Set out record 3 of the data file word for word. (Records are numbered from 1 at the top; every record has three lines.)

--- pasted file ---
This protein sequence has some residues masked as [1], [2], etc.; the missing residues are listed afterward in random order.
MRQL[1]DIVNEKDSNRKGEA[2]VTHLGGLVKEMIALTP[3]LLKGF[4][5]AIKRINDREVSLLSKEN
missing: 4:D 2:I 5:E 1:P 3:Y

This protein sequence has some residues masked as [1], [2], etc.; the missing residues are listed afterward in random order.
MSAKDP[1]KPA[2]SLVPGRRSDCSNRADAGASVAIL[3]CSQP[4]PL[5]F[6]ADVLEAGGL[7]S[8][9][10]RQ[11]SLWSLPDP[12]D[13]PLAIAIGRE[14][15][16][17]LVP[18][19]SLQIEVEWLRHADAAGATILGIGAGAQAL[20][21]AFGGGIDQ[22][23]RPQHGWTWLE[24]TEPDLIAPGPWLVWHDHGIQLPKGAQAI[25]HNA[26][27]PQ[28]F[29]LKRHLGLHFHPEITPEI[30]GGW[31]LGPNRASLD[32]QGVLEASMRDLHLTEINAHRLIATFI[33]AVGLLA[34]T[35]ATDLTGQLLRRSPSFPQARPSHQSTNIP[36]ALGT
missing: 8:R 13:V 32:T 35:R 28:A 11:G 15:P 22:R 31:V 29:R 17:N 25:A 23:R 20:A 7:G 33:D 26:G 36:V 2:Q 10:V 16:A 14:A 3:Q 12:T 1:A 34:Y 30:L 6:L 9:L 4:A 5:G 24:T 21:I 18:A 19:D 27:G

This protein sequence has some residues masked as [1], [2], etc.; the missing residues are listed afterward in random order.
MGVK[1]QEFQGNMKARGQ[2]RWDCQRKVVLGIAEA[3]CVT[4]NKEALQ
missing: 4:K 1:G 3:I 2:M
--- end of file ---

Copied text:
This protein sequence has some residues masked as [1], [2], etc.; the missing residues are listed afterward in random order.
MGVK[1]QEFQGNMKARGQ[2]RWDCQRKVVLGIAEA[3]CVT[4]NKEALQ
missing: 4:K 1:G 3:I 2:M